I think from that cellular ... when they talk about the baby's cells, they can stay for a couple of decades sometimes.

 

Dr. Oscar Serrallach: (43:52)

20-30 years.

 

Tahnee: (43:53)

Yeah, which is like having a foreign cell in your body.

 

Dr. Oscar Serrallach: (43:58)

It can somehow turn the system for good, but then it can also stress the system. This is probably what we're seeing with autoimmune diseases is too many foetal cells come into the mother's circulation and stressing the immune system too much.

 

Tahnee: (44:11)

So would that mean a more, sort of ... I can't remember the word right now, but the barrier of the placenta is more porous.

 

Dr. Oscar Serrallach: (44:20)

Yeah, so leaky placenta. Researchers don't call it that, increased permeability of the placental membrane.

 

Tahnee: (44:27)

Permeability, that's the word.

 

Dr. Oscar Serrallach: (44:29)

It's basically leaky placenta and this idea of preg formation. The placenta is going to be slightly leaky and we've had to revert to a very unique old type of placenta as humans that most apes and most mammals don't use.

 

Tahnee: (44:43)

Yeah, I think you were saying we're one of the only ones ... 20% of something are like us, or not even.

 

Dr. Oscar Serrallach: (44:48)

Well, it's more the fact that it's not the classic mammal, advanced mammal placenta.

 

Tahnee: (44:56)

Okay, it's larger, right?

 

Dr. Oscar Serrallach: (44:59)

It's larger and it has more surface area.

 

Tahnee: (45:01)

Yeah, okay. So it takes up more space.

 

Dr. Oscar Serrallach: (45:03)

So rather than the kind of finger and finger type placenta, which is kind of a 50/50 transaction, it's what they call the mop in the bucket analogy to enable much wider surface area to enable more nutrients-

 

Tahnee: (45:17)

More blood flow.

 

Dr. Oscar Serrallach: (45:18)

... and essentially fat. So fat's one of the things that-

 

Tahnee: (45:21)

Yeah, in the last stages, a lot of fat.

 

Dr. Oscar Serrallach: (45:24)

Seven grams of fat, which is a major biological back flip that the placenta has to do to enable that. So it means that the placenta is more easily damaged than the placenta of a horse or a pig or something like that, which are pretty stable. So you don't see inflammatory issues in these kinds of animals very often.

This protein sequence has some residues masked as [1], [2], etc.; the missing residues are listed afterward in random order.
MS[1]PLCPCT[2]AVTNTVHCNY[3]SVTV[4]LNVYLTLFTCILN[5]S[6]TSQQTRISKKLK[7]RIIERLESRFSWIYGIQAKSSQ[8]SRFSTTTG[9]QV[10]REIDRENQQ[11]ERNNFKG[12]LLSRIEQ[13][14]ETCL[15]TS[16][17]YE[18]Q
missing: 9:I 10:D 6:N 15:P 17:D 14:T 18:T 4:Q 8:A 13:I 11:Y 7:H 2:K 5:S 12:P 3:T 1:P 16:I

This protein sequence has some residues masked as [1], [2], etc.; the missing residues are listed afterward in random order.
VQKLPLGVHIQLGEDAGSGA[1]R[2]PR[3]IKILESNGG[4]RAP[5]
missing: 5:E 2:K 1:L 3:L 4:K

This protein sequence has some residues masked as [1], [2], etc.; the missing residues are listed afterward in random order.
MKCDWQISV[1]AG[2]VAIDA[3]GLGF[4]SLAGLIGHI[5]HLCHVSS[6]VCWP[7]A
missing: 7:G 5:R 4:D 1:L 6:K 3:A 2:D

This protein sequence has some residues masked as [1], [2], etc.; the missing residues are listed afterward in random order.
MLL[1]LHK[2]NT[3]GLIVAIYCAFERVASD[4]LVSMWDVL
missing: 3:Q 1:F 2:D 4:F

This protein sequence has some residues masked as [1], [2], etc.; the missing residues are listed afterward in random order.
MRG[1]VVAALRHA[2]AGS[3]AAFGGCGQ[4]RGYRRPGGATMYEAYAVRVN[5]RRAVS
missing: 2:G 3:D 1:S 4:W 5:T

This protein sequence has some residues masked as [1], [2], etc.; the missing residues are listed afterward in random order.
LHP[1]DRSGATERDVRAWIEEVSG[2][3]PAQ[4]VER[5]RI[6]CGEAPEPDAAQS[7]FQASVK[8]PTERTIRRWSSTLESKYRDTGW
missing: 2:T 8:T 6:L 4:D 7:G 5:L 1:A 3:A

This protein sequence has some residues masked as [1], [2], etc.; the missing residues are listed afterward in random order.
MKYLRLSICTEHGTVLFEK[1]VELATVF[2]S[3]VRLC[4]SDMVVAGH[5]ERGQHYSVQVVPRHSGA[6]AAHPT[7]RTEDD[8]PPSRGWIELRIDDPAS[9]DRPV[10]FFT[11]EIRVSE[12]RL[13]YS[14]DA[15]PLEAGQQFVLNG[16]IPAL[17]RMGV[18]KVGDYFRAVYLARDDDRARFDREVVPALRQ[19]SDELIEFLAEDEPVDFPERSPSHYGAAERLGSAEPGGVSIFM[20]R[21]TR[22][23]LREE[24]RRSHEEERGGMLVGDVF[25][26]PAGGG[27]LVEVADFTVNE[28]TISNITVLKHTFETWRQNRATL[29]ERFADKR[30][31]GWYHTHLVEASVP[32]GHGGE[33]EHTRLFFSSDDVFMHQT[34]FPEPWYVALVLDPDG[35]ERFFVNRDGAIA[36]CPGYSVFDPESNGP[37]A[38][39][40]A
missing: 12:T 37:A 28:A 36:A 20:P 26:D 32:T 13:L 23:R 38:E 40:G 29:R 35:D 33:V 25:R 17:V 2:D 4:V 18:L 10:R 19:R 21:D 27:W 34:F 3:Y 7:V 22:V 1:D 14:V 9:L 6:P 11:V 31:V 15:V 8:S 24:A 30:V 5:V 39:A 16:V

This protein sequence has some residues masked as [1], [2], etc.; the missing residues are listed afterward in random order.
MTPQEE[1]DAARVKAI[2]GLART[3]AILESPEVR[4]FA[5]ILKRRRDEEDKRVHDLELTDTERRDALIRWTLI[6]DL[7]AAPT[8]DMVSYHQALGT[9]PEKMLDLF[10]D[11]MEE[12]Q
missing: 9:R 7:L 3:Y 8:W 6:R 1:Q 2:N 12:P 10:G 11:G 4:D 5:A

Tahnee: (45:45)

That makes me think, if a mother comes into pregnancy with leaky gut or something, is there a higher chance of her developing a leaky placenta?

 

Dr. Oscar Serrallach: (45:54)

You would think so, but again zero research.

 

Tahnee: (45:57)

Yeah, this is hypothesis.

 

Dr. Oscar Serrallach: (45:59)

If you've already got too much inflammation, increasing intestinal permeability or leaky gut, even sort of increased brain permeability, sort of leaky brain. Basically conditions of too much inflammation. So if you're having that going into pregnancy, it can work both ways. Sometimes people think it can actually have a massive healing effect with all these hormones.

 

Tahnee: (46:27)

Yeah.

 

Dr. Oscar Serrallach: (46:28)

I've seen that happen. Often I'll try to coach mothers who have had very negative pregnancies or postnatal experiences to then use subsequent pregnancies as a healing experience.

 

Tahnee: (46:43)

Yeah, that's a Chinese medicine concept too, that each pregnancy is an opportunity ...

 

Dr. Oscar Serrallach: (46:47)

Yeah, I love that. I call it harnessing the power of the placenta. The placenta produces hormones to a volume that we can't even imagine.

 

Tahnee: (46:57)

Yeah, it's an amazing organ just in terms of that it's not really either the child or the mother's either. It's this kind of thing.

 

Dr. Oscar Serrallach: (47:07)

Genetically it's the child.

 

Tahnee: (47:08)

It's the child, yeah okay.

 

Dr. Oscar Serrallach: (47:09)

But serving two masters.

 

Tahnee: (47:11)

Yeah.

 

Dr. Oscar Serrallach: (47:14)

It's having to kind of do a trade off sometimes. If it doesn't get it right, one or the other is going to suffer. Then it would be a bad outcome for both.

 

Tahnee: (47:23)

Yeah. So does the child initiate its formation, but the mother provides the nutrition for it, because from what I've understood there's this unusual sharing of resources in that it demands a lot of the mother and the mother will give more than she has if necessary.

 

Dr. Oscar Serrallach: (47:40)

Yeah. So apart from vitamin D, which isn't even a vitamin. It's a-

 

Tahnee: (47:45)

Hormone.

 

Dr. Oscar Serrallach: (47:45)

Pro-hormone, which is kind of a 50/50 sort of share. Everything else is preference for the child, even oxygen. So if a mother were to be drowning or something like that, she would drown first before the child because of fetal ... Haemoglobin will just grab onto the oxygen at the expense of the mother. So, that's how ... Not that it's a very nice example, but it's an example of just how profound that one way street is.

 

Tahnee: (48:16)

Yeah.

 

Dr. Oscar Serrallach: (48:17)

It's true with iron, with DHA, with basically all the vitamins, nutrients, minerals. Daylight robbery is one term I've heard.

 

Tahnee: (48:25)

Yeah, we used to call it a parasite. Kindly, but-

 

Dr. Oscar Serrallach: (48:30)

Yeah. So this is why the focus shouldn't be really on the child. It should be on the mother because, from an animal kingdom point of view, they've got quite a unique set up in terms of we've got this massive brain. People don't realise that we're not like any other animal. 20-25% of our energy goes to feeding our brain, whereas the next animal, which I think is a whale or a gorilla maybe, clocks in at about nine percent.